Confronting Math Stereotypes in the Classroom: Its Effect on Female College Students’ Sexism and Perceptions of Confronters

Confronting Math Stereotypes in the Classroom: Its Effect on Female College Students’ Sexism... Women often face sexism and stereotypes about their academic ability, and this makes it important to examine the effects of confronting sexism in the college classroom. The current research consisted of 2 studies of how witnessing a confrontation of a sexist stereotype in the classroom affects female students’ perceptions of the confronters and self-reported sexism. The samples consisted of female students from a public college in the Northeastern U.S. who provided their perceptions of teachers described in vignettes as either confronting or not confronting a student’s stereotype of women as unskilled at math. In Study 1 (N = 48) perceptions of the teacher were more positive when confronting the stereotype, and students’ self-reported sexism was reduced when the teacher confronted rather than ignored the stereotype. Study 2 (N = 56) compared the effects of a teacher versus a student confrontation of the same stereotype. Participants perceived the teacher and student more positively when they confronted rather than ignored the stereotype. However, the source of the confrontation yielded no differences in sexism. These results suggest that students want their teachers to respond to bias in the classroom and that teachers should respond to sexist incidents in order to reduce the level of sexism among their students. http://www.deepdyve.com/assets/images/DeepDyve-Logo-lg.png Sex Roles Springer Journals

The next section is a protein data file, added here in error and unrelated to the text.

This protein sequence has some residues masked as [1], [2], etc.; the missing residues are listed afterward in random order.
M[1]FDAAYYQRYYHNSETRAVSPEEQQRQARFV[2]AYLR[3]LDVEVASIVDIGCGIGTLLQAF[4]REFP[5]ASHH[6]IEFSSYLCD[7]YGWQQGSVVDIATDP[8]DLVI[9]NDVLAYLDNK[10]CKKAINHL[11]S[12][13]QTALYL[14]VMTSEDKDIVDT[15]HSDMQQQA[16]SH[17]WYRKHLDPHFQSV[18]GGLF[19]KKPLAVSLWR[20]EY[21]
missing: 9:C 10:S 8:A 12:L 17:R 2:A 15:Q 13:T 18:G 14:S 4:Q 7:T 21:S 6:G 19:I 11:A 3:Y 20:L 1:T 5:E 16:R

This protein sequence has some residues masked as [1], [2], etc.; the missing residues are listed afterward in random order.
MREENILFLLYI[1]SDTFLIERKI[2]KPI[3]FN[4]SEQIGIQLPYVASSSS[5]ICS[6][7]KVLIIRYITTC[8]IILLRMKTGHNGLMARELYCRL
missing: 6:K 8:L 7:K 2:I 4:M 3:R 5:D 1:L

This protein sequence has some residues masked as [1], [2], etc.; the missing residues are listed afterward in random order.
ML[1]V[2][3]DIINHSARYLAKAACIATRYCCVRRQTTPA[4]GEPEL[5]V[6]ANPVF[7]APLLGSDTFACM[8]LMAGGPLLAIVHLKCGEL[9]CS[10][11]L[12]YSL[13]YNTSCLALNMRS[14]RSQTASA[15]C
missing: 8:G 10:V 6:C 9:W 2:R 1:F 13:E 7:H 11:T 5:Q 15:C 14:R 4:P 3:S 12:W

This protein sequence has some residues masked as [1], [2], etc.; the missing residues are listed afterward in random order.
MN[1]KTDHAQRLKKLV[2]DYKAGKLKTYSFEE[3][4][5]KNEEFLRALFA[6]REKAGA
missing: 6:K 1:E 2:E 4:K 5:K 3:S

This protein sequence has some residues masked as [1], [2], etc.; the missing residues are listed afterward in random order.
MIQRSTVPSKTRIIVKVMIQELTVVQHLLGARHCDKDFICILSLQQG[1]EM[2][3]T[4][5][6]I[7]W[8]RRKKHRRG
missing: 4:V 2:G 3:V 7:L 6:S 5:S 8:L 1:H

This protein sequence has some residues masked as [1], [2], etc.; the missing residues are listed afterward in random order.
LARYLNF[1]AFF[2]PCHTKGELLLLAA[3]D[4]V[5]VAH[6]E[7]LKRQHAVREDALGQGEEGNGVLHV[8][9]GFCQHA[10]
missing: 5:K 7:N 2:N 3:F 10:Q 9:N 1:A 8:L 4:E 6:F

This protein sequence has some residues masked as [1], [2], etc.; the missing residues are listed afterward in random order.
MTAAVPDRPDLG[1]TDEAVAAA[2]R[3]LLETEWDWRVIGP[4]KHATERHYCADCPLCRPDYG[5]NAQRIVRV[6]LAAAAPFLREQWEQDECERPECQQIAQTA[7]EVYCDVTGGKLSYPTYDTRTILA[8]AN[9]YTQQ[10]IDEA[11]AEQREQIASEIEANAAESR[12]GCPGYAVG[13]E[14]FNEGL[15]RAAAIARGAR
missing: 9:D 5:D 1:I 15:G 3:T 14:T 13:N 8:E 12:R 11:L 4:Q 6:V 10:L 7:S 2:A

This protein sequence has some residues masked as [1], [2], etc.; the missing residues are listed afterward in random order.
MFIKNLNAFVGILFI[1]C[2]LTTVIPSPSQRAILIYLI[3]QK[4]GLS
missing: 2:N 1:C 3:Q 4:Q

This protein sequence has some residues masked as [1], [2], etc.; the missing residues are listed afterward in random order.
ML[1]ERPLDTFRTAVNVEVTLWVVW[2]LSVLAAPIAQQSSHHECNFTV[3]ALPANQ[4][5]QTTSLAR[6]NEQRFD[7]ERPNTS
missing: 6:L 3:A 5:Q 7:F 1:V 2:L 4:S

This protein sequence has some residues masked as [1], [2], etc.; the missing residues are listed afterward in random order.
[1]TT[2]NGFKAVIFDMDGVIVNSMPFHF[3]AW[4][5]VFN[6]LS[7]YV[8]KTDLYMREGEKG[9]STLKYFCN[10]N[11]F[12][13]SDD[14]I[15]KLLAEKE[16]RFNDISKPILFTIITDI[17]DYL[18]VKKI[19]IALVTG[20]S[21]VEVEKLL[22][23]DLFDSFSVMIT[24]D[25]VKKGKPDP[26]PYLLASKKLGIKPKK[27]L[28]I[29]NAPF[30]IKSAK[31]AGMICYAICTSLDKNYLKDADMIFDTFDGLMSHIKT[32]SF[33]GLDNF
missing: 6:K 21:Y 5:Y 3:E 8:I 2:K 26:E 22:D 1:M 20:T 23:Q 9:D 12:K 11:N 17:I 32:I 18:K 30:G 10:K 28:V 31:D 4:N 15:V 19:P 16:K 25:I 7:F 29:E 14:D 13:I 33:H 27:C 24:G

Confronting Math Stereotypes in the Classroom: Its Effect on Female College Students’ Sexism and Perceptions of Confronters

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Publisher
Springer Journals
Copyright
Copyright © 2013 by Springer Science+Business Media New York
Subject
Psychology; Gender Studies; Sociology, general; Medicine/Public Health, general
ISSN
0360-0025
eISSN
1573-2762
D.O.I.
10.1007/s11199-013-0287-y
Publisher site
See Article on Publisher Site

Abstract

Women often face sexism and stereotypes about their academic ability, and this makes it important to examine the effects of confronting sexism in the college classroom. The current research consisted of 2 studies of how witnessing a confrontation of a sexist stereotype in the classroom affects female students’ perceptions of the confronters and self-reported sexism. The samples consisted of female students from a public college in the Northeastern U.S. who provided their perceptions of teachers described in vignettes as either confronting or not confronting a student’s stereotype of women as unskilled at math. In Study 1 (N = 48) perceptions of the teacher were more positive when confronting the stereotype, and students’ self-reported sexism was reduced when the teacher confronted rather than ignored the stereotype. Study 2 (N = 56) compared the effects of a teacher versus a student confrontation of the same stereotype. Participants perceived the teacher and student more positively when they confronted rather than ignored the stereotype. However, the source of the confrontation yielded no differences in sexism. These results suggest that students want their teachers to respond to bias in the classroom and that teachers should respond to sexist incidents in order to reduce the level of sexism among their students.

Journal

Sex RolesSpringer Journals

Published: May 1, 2013

References

  • Social influence: Compliance and conformity
    Cialdini, RB; Goldstein, NK
  • Perceptions of non–target confronters in response to racist and heterosexist remarks
    Dickter, CL; Kittel, JA; Gyurovski, II
  • Respected or rejected: Perceptions of women who confront sexist remarks
    Dodd, EH; Giuliano, TA; Boutell, JM; Moran, BE
  • Perceived experiences with sexism among adolescent girls
    Leaper, C; Brown, C

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